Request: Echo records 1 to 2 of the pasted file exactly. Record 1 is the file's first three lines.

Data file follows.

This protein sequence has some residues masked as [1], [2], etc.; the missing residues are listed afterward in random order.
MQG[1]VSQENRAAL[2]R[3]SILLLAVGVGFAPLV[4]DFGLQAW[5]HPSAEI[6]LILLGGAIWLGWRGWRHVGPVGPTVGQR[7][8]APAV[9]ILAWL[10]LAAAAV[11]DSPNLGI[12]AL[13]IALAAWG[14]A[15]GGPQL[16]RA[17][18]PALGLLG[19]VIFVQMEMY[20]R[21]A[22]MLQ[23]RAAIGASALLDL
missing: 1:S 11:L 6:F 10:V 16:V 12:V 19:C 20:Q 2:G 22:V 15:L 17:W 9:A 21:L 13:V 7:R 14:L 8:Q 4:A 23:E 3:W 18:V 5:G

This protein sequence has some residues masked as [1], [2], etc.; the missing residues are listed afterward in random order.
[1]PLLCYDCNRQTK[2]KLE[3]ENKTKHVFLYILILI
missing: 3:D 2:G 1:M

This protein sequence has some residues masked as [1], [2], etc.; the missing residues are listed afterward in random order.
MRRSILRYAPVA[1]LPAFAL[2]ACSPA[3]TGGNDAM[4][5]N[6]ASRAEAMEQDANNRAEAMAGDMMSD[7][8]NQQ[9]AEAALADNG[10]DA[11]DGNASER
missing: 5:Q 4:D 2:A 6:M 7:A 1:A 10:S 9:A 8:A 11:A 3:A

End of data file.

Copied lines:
This protein sequence has some residues masked as [1], [2], etc.; the missing residues are listed afterward in random order.
MQG[1]VSQENRAAL[2]R[3]SILLLAVGVGFAPLV[4]DFGLQAW[5]HPSAEI[6]LILLGGAIWLGWRGWRHVGPVGPTVGQR[7][8]APAV[9]ILAWL[10]LAAAAV[11]DSPNLGI[12]AL[13]IALAAWG[14]A[15]GGPQL[16]RA[17][18]PALGLLG[19]VIFVQMEMY[20]R[21]A[22]MLQ[23]RAAIGASALLDL
missing: 1:S 11:L 6:F 10:V 16:V 12:V 19:C 20:Q 2:G 22:V 15:L 17:W 9:A 21:L 13:V 7:R 14:L 8:Q 4:A 23:E 3:W 18:V 5:G

This protein sequence has some residues masked as [1], [2], etc.; the missing residues are listed afterward in random order.
[1]PLLCYDCNRQTK[2]KLE[3]ENKTKHVFLYILILI
missing: 3:D 2:G 1:M